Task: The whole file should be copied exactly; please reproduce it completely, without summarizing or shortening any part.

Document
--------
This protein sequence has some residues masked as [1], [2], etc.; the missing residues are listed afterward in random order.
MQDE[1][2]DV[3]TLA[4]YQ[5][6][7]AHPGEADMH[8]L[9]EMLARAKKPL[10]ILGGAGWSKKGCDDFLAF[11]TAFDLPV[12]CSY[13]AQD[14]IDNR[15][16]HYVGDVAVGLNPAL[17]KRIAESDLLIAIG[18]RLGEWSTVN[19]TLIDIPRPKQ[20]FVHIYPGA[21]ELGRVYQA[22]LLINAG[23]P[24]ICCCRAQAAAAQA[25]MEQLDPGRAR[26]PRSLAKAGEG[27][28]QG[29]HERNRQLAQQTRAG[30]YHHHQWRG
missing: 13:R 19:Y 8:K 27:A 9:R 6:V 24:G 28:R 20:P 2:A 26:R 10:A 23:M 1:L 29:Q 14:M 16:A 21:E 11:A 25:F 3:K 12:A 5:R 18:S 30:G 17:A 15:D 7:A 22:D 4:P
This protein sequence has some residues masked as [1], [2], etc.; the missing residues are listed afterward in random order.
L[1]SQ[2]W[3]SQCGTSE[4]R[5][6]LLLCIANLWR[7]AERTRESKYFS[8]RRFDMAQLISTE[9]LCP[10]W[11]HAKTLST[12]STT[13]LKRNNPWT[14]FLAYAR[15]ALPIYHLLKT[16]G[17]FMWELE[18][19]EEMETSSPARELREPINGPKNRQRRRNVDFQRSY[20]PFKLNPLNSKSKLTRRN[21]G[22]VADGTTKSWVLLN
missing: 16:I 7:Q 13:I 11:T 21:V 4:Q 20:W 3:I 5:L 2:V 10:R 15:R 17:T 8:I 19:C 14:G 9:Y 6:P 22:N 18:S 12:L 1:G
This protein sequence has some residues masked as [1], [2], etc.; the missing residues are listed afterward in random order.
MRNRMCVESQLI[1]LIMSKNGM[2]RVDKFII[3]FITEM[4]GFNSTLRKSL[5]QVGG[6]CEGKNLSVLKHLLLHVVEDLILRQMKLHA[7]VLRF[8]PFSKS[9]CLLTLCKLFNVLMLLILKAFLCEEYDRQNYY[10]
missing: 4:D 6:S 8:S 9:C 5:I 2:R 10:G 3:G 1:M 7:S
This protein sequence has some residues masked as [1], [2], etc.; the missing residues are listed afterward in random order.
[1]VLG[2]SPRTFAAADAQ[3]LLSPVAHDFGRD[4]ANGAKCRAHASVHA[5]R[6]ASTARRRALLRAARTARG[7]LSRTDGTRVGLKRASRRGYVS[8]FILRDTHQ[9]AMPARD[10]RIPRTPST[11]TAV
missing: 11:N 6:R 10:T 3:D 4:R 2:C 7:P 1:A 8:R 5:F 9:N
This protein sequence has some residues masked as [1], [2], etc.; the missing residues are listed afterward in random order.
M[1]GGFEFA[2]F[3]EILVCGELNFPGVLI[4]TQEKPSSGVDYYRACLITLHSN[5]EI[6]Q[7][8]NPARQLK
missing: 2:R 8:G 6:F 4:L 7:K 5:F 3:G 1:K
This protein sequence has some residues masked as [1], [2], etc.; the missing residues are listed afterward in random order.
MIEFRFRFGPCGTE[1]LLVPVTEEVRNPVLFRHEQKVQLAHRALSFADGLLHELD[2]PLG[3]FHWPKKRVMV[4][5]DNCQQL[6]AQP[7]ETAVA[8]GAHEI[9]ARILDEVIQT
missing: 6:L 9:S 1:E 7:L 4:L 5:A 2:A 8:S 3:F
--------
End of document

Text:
This protein sequence has some residues masked as [1], [2], etc.; the missing residues are listed afterward in random order.
MQDE[1][2]DV[3]TLA[4]YQ[5][6][7]AHPGEADMH[8]L[9]EMLARAKKPL[10]ILGGAGWSKKGCDDFLAF[11]TAFDLPV[12]CSY[13]AQD[14]IDNR[15][16]HYVGDVAVGLNPAL[17]KRIAESDLLIAIG[18]RLGEWSTVN[19]TLIDIPRPKQ[20]FVHIYPGA[21]ELGRVYQA[22]LLINAG[23]P[24]ICCCRAQAAAAQA[25]MEQLDPGRAR[26]PRSLAKAGEG[27][28]QG[29]HERNRQLAQQTRAG[30]YHHHQWRG
missing: 13:R 19:Y 8:K 27:A 9:R 6:V 24:G 28:R 20:P 2:A 26:R 10:A 23:M 1:L 29:Q 14:M 16:A 21:E 11:A 25:F 3:K 12:A 5:R 18:S 30:G 17:A 15:D 7:A 22:D 4:P
This protein sequence has some residues masked as [1], [2], etc.; the missing residues are listed afterward in random order.
L[1]SQ[2]W[3]SQCGTSE[4]R[5][6]LLLCIANLWR[7]AERTRESKYFS[8]RRFDMAQLISTE[9]LCP[10]W[11]HAKTLST[12]STT[13]LKRNNPWT[14]FLAYAR[15]ALPIYHLLKT[16]G[17]FMWELE[18][19]EEMETSSPARELREPINGPKNRQRRRNVDFQRSY[20]PFKLNPLNSKSKLTRRN[21]G[22]VADGTTKSWVLLN
missing: 16:I 7:Q 13:I 11:T 21:V 4:Q 20:W 3:I 5:L 2:V 10:R 15:R 17:T 8:I 19:C 14:G 9:Y 6:P 22:N 18:S 12:L 1:G
This protein sequence has some residues masked as [1], [2], etc.; the missing residues are listed afterward in random order.
MRNRMCVESQLI[1]LIMSKNGM[2]RVDKFII[3]FITEM[4]GFNSTLRKSL[5]QVGG[6]CEGKNLSVLKHLLLHVVEDLILRQMKLHA[7]VLRF[8]PFSKS[9]CLLTLCKLFNVLMLLILKAFLCEEYDRQNYY[10]
missing: 4:D 6:S 8:S 9:C 5:I 2:R 10:G 3:G 1:M 7:S
This protein sequence has some residues masked as [1], [2], etc.; the missing residues are listed afterward in random order.
[1]VLG[2]SPRTFAAADAQ[3]LLSPVAHDFGRD[4]ANGAKCRAHASVHA[5]R[6]ASTARRRALLRAARTARG[7]LSRTDGTRVGLKRASRRGYVS[8]FILRDTHQ[9]AMPARD[10]RIPRTPST[11]TAV
missing: 11:N 6:R 10:T 3:D 4:R 2:C 7:P 1:A 8:R 5:F 9:N
This protein sequence has some residues masked as [1], [2], etc.; the missing residues are listed afterward in random order.
M[1]GGFEFA[2]F[3]EILVCGELNFPGVLI[4]TQEKPSSGVDYYRACLITLHSN[5]EI[6]Q[7][8]NPARQLK
missing: 2:R 8:G 6:F 4:L 7:K 5:F 3:G 1:K
This protein sequence has some residues masked as [1], [2], etc.; the missing residues are listed afterward in random order.
MIEFRFRFGPCGTE[1]LLVPVTEEVRNPVLFRHEQKVQLAHRALSFADGLLHELD[2]PLG[3]FHWPKKRVMV[4][5]DNCQQL[6]AQP[7]ETAVA[8]GAHEI[9]ARILDEVIQT
missing: 6:L 9:S 1:E 7:L 4:L 5:A 2:A 8:S 3:F